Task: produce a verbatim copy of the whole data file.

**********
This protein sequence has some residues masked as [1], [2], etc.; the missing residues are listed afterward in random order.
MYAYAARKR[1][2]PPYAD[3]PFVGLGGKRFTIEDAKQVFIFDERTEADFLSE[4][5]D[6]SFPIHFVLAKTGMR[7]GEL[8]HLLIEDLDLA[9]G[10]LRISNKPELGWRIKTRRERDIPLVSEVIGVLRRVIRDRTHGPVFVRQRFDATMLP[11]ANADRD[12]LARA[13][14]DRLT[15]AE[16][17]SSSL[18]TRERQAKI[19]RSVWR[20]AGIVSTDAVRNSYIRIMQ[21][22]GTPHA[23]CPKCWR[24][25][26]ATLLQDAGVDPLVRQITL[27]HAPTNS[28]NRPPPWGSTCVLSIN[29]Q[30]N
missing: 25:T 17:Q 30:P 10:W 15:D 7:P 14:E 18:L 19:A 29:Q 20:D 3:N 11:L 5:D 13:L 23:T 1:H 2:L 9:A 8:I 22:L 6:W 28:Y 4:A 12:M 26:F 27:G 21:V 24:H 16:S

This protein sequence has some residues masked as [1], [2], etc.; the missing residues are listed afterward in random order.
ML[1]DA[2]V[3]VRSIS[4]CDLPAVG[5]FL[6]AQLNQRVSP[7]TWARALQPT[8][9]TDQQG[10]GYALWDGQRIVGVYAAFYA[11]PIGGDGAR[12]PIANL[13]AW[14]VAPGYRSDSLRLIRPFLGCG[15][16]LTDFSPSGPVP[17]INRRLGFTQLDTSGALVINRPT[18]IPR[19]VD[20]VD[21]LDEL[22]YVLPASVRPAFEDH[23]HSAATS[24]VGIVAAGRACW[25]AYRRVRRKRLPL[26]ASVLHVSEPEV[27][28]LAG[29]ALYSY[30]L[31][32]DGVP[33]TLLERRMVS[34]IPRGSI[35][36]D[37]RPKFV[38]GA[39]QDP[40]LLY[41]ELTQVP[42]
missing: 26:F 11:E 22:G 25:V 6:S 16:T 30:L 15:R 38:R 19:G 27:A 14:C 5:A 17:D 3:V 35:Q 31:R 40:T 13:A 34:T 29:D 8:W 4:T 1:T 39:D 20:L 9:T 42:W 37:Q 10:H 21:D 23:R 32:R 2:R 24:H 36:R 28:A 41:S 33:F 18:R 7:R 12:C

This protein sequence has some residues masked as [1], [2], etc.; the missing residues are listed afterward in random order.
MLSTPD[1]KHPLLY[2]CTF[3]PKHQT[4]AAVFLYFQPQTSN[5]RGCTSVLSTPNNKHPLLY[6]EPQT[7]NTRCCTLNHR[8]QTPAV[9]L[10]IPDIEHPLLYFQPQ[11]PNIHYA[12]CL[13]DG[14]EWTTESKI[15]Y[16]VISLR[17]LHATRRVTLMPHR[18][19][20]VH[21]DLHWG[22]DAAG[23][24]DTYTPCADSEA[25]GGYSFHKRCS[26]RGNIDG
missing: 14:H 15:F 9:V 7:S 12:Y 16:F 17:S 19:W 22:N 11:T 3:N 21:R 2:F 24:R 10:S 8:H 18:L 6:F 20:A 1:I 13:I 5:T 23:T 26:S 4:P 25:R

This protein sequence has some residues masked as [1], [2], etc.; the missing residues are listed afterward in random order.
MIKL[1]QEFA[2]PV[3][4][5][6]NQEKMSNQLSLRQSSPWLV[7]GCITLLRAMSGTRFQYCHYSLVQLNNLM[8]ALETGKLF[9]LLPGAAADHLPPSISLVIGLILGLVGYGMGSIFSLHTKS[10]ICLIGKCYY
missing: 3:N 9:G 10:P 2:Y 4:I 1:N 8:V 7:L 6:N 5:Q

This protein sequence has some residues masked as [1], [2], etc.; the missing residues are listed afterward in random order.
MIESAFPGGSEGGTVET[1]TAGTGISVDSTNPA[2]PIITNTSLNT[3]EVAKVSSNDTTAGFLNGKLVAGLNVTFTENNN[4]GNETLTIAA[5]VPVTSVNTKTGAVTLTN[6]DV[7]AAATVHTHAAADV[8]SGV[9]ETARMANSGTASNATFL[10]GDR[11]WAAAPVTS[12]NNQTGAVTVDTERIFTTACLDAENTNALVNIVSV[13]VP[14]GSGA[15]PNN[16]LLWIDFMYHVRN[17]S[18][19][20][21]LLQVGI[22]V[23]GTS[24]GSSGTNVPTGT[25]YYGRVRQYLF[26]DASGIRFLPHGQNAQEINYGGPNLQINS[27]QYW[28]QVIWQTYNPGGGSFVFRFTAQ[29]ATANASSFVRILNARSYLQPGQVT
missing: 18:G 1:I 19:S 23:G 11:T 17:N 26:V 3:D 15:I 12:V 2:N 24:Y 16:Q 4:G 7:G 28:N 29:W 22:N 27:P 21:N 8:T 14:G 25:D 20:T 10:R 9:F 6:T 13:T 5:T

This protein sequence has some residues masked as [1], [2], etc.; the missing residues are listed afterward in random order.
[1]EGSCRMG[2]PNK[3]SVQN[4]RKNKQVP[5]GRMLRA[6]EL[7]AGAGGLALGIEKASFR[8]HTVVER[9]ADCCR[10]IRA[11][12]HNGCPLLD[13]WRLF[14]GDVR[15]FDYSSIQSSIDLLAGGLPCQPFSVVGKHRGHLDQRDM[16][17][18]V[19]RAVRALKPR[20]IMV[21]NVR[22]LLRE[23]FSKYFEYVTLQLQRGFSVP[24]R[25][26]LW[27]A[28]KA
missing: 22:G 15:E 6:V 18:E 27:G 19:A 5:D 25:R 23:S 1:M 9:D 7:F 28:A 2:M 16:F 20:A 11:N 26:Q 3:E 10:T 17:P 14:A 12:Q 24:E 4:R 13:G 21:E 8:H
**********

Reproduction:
This protein sequence has some residues masked as [1], [2], etc.; the missing residues are listed afterward in random order.
MYAYAARKR[1][2]PPYAD[3]PFVGLGGKRFTIEDAKQVFIFDERTEADFLSE[4][5]D[6]SFPIHFVLAKTGMR[7]GEL[8]HLLIEDLDLA[9]G[10]LRISNKPELGWRIKTRRERDIPLVSEVIGVLRRVIRDRTHGPVFVRQRFDATMLP[11]ANADRD[12]LARA[13][14]DRLT[15]AE[16][17]SSSL[18]TRERQAKI[19]RSVWR[20]AGIVSTDAVRNSYIRIMQ[21][22]GTPHA[23]CPKCWR[24][25][26]ATLLQDAGVDPLVRQITL[27]HAPTNS[28]NRPPPWGSTCVLSIN[29]Q[30]N
missing: 25:T 17:Q 30:P 10:W 15:D 7:P 14:E 18:L 19:A 29:Q 20:D 3:N 11:L 5:D 13:L 23:T 1:H 2:L 9:A 8:I 22:L 6:W 28:Y 4:A 12:M 26:F 27:G 21:V 24:H 16:S

This protein sequence has some residues masked as [1], [2], etc.; the missing residues are listed afterward in random order.
ML[1]DA[2]V[3]VRSIS[4]CDLPAVG[5]FL[6]AQLNQRVSP[7]TWARALQPT[8][9]TDQQG[10]GYALWDGQRIVGVYAAFYA[11]PIGGDGAR[12]PIANL[13]AW[14]VAPGYRSDSLRLIRPFLGCG[15][16]LTDFSPSGPVP[17]INRRLGFTQLDTSGALVINRPT[18]IPR[19]VD[20]VD[21]LDEL[22]YVLPASVRPAFEDH[23]HSAATS[24]VGIVAAGRACW[25]AYRRVRRKRLPL[26]ASVLHVSEPEV[27][28]LAG[29]ALYSY[30]L[31][32]DGVP[33]TLLERRMVS[34]IPRGSI[35][36]D[37]RPKFV[38]GA[39]QDP[40]LLY[41]ELTQVP[42]
missing: 26:F 11:E 22:G 25:V 6:S 16:T 30:L 15:R 38:R 19:G 27:A 14:C 5:A 17:D 3:V 35:Q 31:R 40:T 13:A 34:T 29:D 8:W 4:T 1:T 39:D 20:L 9:T 42:W 37:Q 10:H 21:D 23:R 32:R 2:R 24:H 36:R 28:A 41:S 33:F 18:R 7:R 12:C

This protein sequence has some residues masked as [1], [2], etc.; the missing residues are listed afterward in random order.
MLSTPD[1]KHPLLY[2]CTF[3]PKHQT[4]AAVFLYFQPQTSN[5]RGCTSVLSTPNNKHPLLY[6]EPQT[7]NTRCCTLNHR[8]QTPAV[9]L[10]IPDIEHPLLYFQPQ[11]PNIHYA[12]CL[13]DG[14]EWTTESKI[15]Y[16]VISLR[17]LHATRRVTLMPHR[18][19][20]VH[21]DLHWG[22]DAAG[23][24]DTYTPCADSEA[25]GGYSFHKRCS[26]RGNIDG
missing: 14:H 15:F 9:V 7:S 12:Y 16:F 17:S 19:W 22:N 11:T 3:N 21:R 2:F 24:R 10:S 8:H 18:L 6:F 20:A 1:I 13:I 5:T 23:T 26:S 4:P 25:R

This protein sequence has some residues masked as [1], [2], etc.; the missing residues are listed afterward in random order.
MIKL[1]QEFA[2]PV[3][4][5][6]NQEKMSNQLSLRQSSPWLV[7]GCITLLRAMSGTRFQYCHYSLVQLNNLM[8]ALETGKLF[9]LLPGAAADHLPPSISLVIGLILGLVGYGMGSIFSLHTKS[10]ICLIGKCYY
missing: 3:N 9:G 10:P 2:Y 4:I 1:N 8:V 7:L 6:N 5:Q

This protein sequence has some residues masked as [1], [2], etc.; the missing residues are listed afterward in random order.
MIESAFPGGSEGGTVET[1]TAGTGISVDSTNPA[2]PIITNTSLNT[3]EVAKVSSNDTTAGFLNGKLVAGLNVTFTENNN[4]GNETLTIAA[5]VPVTSVNTKTGAVTLTN[6]DV[7]AAATVHTHAAADV[8]SGV[9]ETARMANSGTASNATFL[10]GDR[11]WAAAPVTS[12]NNQTGAVTVDTERIFTTACLDAENTNALVNIVSV[13]VP[14]GSGA[15]PNN[16]LLWIDFMYHVRN[17]S[18][19][20][21]LLQVGI[22]V[23]GTS[24]GSSGTNVPTGT[25]YYGRVRQYLF[26]DASGIRFLPHGQNAQEINYGGPNLQINS[27]QYW[28]QVIWQTYNPGGGSFVFRFTAQ[29]ATANASSFVRILNARSYLQPGQVT
missing: 18:G 1:I 19:S 23:G 11:T 17:N 26:V 3:D 15:I 12:V 2:N 24:Y 16:Q 4:G 7:G 28:N 29:W 22:N 27:P 21:N 8:T 14:G 25:D 20:T 10:R 9:F 6:T 13:T 5:T

This protein sequence has some residues masked as [1], [2], etc.; the missing residues are listed afterward in random order.
[1]EGSCRMG[2]PNK[3]SVQN[4]RKNKQVP[5]GRMLRA[6]EL[7]AGAGGLALGIEKASFR[8]HTVVER[9]ADCCR[10]IRA[11][12]HNGCPLLD[13]WRLF[14]GDVR[15]FDYSSIQSSIDLLAGGLPCQPFSVVGKHRGHLDQRDM[16][17][18]V[19]RAVRALKPR[20]IMV[21]NVR[22]LLRE[23]FSKYFEYVTLQLQRGFSVP[24]R[25][26]LW[27]A[28]KA
missing: 22:G 15:E 6:V 18:E 27:G 19:A 5:D 25:R 23:S 1:M 9:D 7:F 28:A 2:M 16:F 20:A 11:N 26:Q 3:E 10:T 17:P 14:A 12:Q 24:E 4:R 13:G 21:E 8:H